Dust the parchment and the second piece of dough with flour. Roll the dough about 1/4-inch thick and 9 to 10 inches square. Lay the base template on top, and use a pizza cutter or a very sharp knife to cut out the base. Peel off the scraps from the sides and reserve. Pick up the parchment with the base on it, put it on an unlined baking sheet and freeze while you finish cutting the other house pieces.

Dust a third piece of parchment and the third piece of softened dough with flour. Roll the dough to about 1/4-inch thick and 11 by 7 inches. Put the roof and the front wall templates on top, and use the pizza cutter to cut the pieces. Transfer the pieces to the last prepared baking sheet, leaving 1 inch between them. Cut out a door from the front wall. Combine the scrap pieces with the reserved scraps, and gently knead together on the parchment; flour, roll to 1/4 inch thick and about 8 by 9 inches and cut out the remaining walls. Transfer the pieces to the baking sheet, leaving 1 inch between them. Cut out windows from the walls. Freeze for 10 minutes before baking.

Bake the house pieces until golden brown around the edges, about 20 minutes. Rotate the pans front to back and bottom to top halfway through the baking time. Let cool completely on the baking sheets on a cooling rack, about 30 minutes.

While the house pieces cool, dust the cookies with sanding sugar if using, and bake until very light golden brown, about 16 minutes. Let cool 15 minutes on the baking sheet, then transfer to a cooling rack to completely, about 30 minutes.

To assemble the house: Put 1/3 cup royal icing in a pastry bag fitted with the larger pastry tip. Place the roof browned-side up on a work surface with one of the short sides facing you. Pipe a thick 5-inch line of frosting along the short side 1 inch in from the edge. Let the icing harden while you build the rest of the house. (This will prevent the roof of the house from sliding off.)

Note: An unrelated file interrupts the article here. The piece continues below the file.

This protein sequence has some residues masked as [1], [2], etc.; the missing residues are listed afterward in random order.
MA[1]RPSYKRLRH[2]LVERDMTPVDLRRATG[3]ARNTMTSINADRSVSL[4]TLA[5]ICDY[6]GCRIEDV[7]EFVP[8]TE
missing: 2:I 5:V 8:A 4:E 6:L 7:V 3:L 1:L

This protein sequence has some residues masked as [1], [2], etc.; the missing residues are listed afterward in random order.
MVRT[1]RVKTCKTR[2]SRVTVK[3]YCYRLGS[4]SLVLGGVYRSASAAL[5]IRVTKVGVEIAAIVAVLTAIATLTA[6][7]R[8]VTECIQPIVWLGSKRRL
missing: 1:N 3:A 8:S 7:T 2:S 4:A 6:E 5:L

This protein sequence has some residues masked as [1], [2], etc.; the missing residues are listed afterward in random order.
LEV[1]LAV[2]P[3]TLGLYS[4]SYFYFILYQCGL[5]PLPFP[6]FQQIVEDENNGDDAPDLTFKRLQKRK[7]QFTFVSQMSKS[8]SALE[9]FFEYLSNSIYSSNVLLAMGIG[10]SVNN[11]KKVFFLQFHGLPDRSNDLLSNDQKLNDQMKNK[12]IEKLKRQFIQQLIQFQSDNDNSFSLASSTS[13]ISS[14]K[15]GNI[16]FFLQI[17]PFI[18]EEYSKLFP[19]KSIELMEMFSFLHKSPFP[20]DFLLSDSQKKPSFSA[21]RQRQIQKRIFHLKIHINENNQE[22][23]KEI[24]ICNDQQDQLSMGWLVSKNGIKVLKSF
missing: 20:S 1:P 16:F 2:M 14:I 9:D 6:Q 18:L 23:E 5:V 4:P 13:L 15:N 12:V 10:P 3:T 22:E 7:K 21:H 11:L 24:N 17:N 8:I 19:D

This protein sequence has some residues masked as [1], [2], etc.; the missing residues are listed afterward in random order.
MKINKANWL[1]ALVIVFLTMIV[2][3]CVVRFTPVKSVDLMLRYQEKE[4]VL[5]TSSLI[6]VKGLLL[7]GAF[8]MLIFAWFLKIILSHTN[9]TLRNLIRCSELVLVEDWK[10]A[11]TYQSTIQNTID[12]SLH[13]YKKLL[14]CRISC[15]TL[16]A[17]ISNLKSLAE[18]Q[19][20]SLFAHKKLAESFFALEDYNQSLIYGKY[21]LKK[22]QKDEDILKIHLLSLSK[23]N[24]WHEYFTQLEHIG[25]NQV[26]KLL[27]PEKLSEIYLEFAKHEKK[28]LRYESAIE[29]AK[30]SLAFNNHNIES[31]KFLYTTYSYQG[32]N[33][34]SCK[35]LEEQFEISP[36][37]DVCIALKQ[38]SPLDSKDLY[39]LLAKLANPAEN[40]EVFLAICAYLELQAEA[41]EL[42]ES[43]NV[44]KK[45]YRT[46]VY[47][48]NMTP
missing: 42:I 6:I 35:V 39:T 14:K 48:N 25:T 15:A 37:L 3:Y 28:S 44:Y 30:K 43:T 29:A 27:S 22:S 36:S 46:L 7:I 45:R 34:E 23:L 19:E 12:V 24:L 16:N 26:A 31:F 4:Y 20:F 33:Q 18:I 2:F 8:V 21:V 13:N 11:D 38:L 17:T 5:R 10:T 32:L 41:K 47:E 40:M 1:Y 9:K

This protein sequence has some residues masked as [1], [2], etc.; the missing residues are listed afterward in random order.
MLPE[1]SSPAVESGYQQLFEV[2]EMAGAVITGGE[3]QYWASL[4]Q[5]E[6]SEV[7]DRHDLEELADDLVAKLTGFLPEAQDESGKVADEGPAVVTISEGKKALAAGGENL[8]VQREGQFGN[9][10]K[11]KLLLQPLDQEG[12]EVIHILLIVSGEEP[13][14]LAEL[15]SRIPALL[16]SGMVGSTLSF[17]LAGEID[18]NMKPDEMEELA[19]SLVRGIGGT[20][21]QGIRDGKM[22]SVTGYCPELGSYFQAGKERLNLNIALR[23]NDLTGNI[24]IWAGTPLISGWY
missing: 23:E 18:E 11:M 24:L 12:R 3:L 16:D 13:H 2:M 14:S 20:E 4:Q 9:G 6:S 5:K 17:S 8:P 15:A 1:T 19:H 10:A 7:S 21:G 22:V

Put the base on a large platter or board on which it will be displayed. Next, assemble the house using the royal icing as glue and making sure to turn the walls lighter-sides out: Hold up one of the side walls and pipe a line of icing along the bottom and up both sides. Set it down while you hold up the back wall and pipe a line of icing along its bottom edge. Stick these two pieces together on the base with the icing, pressing them gently together so they adhere. Hold the pieces for a few seconds, until they can stand on their own. Repeat with the other side wall and the front wall, pressing all four walls together.

Reserve the royal icing in the pastry bag. Whisk water about 1 teaspoon at a time into the rest of the icing to thin it slightly to the consistency of molasses. Transfer to a pastry bag fitted with the smaller pastry tip.

To decorate the house: Decorate the walls as desired: Use the thin icing for piping lines and decorations and for decorating the cookies. Use the thick icing to glue heavy pieces of candy to the sides and roof of the house. To make a grassy yard, spread a thin layer of icing with a butter knife around the base of the house. Press some of the coconut grass into the icing. Put some coconut grass inside the house (you don't need to ice inside). Decorate the yard as desired. Fill the house with candy and cookies (make sure the icing has set).

Set the roof on top, lighter-side up (don't attach it), and decorate as desired.

Royal Icing:

Combine 2 cups of the confectioners' sugar and the meringue powder with a fork in the bowl of a stand mixer fitted with a whisk attachment. (Alternatively, use a hand mixer and medium bowl.) Add 3 tablespoons of water, and mix on low speed until smooth and thick, with a consistency like caulk. (If using a hand mixer, beat about 3 minutes.) If the icing seems a bit loose, mix in a tablespoon of confectioners' sugar at a time until thickened. Transfer to a clean bowl, and lay a damp piece of paper towel on top. Cover tightly until ready to use.

Coconut Grass:

Toss half the coconut and 3 drops food coloring with a fork in a medium bowl until the coconut is uniformly green. Add the remaining coconut, and toss gently to combine. Cover tightly and set aside.

Copyright 2014 Television Food Network, G.P. All rights reserved.

Rolled dough is easier to work with when it's cool so it's important to start with butter that is pliable but still cool. If your kitchen is hot and the dough gets soft, pop it back in the refrigerator for a few minutes.


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    Easter